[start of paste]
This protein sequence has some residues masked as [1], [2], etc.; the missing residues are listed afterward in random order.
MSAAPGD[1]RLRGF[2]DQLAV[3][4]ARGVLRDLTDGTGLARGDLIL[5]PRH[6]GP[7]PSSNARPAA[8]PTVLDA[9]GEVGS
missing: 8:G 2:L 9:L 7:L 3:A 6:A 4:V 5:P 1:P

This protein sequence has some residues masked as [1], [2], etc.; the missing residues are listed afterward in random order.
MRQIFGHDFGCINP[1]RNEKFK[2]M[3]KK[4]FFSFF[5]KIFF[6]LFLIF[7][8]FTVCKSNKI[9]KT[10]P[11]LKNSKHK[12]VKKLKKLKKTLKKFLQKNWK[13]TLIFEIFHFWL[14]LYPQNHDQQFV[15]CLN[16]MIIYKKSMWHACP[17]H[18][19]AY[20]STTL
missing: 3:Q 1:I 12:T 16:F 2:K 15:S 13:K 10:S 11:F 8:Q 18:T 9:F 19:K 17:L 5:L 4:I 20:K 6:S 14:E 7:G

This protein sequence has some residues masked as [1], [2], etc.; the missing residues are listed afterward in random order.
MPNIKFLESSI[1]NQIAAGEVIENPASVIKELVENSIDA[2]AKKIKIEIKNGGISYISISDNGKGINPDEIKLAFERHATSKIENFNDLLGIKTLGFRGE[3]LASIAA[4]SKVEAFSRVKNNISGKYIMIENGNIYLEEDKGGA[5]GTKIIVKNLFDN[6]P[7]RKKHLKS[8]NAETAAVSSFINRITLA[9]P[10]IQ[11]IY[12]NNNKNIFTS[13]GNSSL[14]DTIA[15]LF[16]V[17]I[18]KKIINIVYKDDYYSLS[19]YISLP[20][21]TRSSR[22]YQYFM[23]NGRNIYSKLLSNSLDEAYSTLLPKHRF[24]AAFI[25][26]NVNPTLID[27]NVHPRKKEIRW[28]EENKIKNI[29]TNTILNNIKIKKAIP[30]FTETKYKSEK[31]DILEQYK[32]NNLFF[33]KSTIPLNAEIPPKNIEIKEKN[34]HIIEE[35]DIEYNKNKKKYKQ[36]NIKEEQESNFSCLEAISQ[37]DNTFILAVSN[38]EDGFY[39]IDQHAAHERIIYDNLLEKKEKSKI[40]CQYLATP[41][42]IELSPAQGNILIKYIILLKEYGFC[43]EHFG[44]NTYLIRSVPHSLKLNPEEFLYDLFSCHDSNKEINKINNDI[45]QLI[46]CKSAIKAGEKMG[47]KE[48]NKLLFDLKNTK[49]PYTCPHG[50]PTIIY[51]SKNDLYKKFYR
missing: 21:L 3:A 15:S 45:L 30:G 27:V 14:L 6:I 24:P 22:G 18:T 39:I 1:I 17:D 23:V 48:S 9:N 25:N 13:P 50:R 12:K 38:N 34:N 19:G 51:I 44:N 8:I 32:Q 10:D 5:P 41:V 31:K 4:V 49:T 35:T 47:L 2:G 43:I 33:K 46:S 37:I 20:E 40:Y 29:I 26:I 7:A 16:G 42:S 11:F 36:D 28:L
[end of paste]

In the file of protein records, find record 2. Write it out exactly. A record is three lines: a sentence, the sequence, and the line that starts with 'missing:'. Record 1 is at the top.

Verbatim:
This protein sequence has some residues masked as [1], [2], etc.; the missing residues are listed afterward in random order.
MRQIFGHDFGCINP[1]RNEKFK[2]M[3]KK[4]FFSFF[5]KIFF[6]LFLIF[7][8]FTVCKSNKI[9]KT[10]P[11]LKNSKHK[12]VKKLKKLKKTLKKFLQKNWK[13]TLIFEIFHFWL[14]LYPQNHDQQFV[15]CLN[16]MIIYKKSMWHACP[17]H[18][19]AY[20]STTL
missing: 3:Q 1:I 12:T 16:F 2:K 15:S 13:K 10:S 11:F 8:Q 18:T 9:F 19:K 17:L 5:L 4:I 20:K 6:S 14:E 7:G